“Package for you, Christopher, sir.”
I look up from my work station. Hovering before me is a rectangular box wrapped in plastic, clearly addressed to me at the Dream a Dream office in Bangalore. I take it from the security guard. “Dhanyavadagalu, Noor,” I say as I test the box’s weight.
A few of my coworkers have noticed the interaction. Curious eyes peer over their cubicle dividers. I detach the tape and slowly tear the plastic open, racking my brain for possible answers. I slide the contents onto the table; what’s inside would change the direction of my AIF Clinton Fellowship.
First emerges a brand new store-bought chef’s knife in its original box. Next comes a short note reading, “For Rakesh.”
Here’s why this matters:
It was the intention from the beginning of my involvement with Dream a Dream, my placement organization, to tell stories with a young person-centric approach. As a core philosophy, it drives every strategic and creative decision; it suggests a more accessible vocabulary, places the camera at the eye-level of the young people, embraces positivity and heroism and wonder, and, most importantly, creates the space for a shared ownership of their stories. The filmic language is powerful and draws directly on a subconscious recognition of spatial relationships; something as simple as a camera, and therefore an audience, looking down on someone creates in that person immediate inferiority, and in the audience a sense of ownership (Van Sijll 160-167). Film also provides surrogates for audience members; third party voice-over narration can be useful in conveying information, but “it speaks without mediation to the audience, by-passing the ‘characters’ and establishing a complicity between itself and the spectator” (Doane 42). In other words, it creates an additional omniscient presence speaking on behalf of someone else, thus inherently removing that person’s involvement in their own story and creating distance where there should be familiarity and understanding.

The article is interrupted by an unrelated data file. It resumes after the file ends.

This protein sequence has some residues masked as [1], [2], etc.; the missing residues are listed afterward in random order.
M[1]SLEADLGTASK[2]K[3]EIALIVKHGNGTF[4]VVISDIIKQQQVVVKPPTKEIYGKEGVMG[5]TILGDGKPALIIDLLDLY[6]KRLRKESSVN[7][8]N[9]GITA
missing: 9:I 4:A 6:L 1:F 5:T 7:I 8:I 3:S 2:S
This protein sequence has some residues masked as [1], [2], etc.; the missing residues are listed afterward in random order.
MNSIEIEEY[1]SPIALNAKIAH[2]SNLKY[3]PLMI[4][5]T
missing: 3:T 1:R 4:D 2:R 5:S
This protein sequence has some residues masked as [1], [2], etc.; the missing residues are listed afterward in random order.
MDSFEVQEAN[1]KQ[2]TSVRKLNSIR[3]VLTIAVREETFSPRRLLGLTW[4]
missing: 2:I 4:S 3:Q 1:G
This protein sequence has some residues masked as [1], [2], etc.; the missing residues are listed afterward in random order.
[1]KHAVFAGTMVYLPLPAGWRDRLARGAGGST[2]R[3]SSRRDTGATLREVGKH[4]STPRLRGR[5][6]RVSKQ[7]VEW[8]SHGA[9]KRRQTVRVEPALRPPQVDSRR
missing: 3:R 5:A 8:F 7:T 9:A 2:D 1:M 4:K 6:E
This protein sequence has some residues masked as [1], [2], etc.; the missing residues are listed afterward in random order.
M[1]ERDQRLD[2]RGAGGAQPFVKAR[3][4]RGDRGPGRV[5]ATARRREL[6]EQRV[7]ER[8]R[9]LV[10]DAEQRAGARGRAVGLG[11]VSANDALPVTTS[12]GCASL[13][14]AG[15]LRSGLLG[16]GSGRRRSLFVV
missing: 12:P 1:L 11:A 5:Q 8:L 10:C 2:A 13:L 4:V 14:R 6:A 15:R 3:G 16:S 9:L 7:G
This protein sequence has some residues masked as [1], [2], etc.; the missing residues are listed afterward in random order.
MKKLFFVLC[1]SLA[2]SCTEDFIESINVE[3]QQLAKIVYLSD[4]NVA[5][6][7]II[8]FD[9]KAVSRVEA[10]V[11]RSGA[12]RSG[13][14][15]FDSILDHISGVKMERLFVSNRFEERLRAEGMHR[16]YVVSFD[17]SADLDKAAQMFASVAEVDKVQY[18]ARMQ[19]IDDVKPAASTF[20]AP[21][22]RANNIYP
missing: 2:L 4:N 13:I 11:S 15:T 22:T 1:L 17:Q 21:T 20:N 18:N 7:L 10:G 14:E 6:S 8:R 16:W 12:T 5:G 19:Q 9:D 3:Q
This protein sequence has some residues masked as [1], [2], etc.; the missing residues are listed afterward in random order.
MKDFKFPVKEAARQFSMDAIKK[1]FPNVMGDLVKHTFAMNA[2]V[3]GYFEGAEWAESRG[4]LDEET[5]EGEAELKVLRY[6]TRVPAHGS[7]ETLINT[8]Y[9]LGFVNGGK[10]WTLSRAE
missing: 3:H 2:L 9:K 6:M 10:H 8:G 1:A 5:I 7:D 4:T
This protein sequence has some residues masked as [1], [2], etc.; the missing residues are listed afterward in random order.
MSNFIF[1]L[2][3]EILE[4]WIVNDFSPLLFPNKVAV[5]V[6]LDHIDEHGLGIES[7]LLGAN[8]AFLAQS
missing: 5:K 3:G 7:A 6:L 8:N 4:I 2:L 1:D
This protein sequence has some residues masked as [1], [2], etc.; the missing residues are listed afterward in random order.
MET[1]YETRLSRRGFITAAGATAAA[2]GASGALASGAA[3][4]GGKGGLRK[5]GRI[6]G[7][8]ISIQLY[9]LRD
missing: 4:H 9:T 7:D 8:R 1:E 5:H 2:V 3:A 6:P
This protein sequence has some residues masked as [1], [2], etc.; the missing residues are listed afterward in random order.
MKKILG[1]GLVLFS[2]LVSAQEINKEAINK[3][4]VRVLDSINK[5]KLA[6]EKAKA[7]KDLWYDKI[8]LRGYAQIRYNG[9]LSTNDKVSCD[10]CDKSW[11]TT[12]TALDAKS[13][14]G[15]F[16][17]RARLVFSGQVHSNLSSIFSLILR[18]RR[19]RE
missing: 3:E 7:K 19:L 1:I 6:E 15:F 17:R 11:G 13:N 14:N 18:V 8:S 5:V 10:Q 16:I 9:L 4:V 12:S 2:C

These kinds of considerations are of utmost importance when producing stories of dignity in adversity.
Meet Rakesh, a young man who agreed to be the subject of a short biographical film the Communications Team and I were to produce as a case study for this new child-centric approach. There are elements to Rakesh’s story that are universal to the young people of Dream a Dream, but this story, of course, is wholly his own. It was our primary duty to find the truth in his story, in his words, and use the language of film to convey that to a larger audience. We worked closely with Dream a Dream’s Research and Advocacy Team to talk with and learn about Rakesh in an in-depth sociological context through qualitative research methods. From the outset of the project, it was important to me that the story be told through his words and his voice, and not by anyone else; as a result, with a little help in finding exact phrases in English, Rakesh was able to take control of his own story and deliver it to the audience. We filmed in the places in which he spends time, and every creative decision in the project’s execution came from some bit of information he expressed during the research process.
When Rakesh was very young, his father had an accident that left him unable to work. This placed additional burdens on his mother, who, to provide for her family of five, transitioned to selling flowers, primarily on the streets and in marketplaces when she could. It also placed additional burdens on Rakesh – he started working more, and in more places. He took a job as a bus boy cleaning tables during marriages, and eventually started assisting the wedding banquet chefs in the kitchens. Not only was he working to support his family, but he had begun to develop real passion for the first time in memory – for cooking. These experiences would be transformative for him.
However, his community expected him to enter the Indian workforce as an I.T. technician, a safe and steady source of income for the sake of his family. He felt stuck, in need of guidance, and sought an advocate to help convince his community that success in life takes multiple forms. This is where Dream a Dream comes in; through his involvement, he told us, he was able to pivot toward his passion.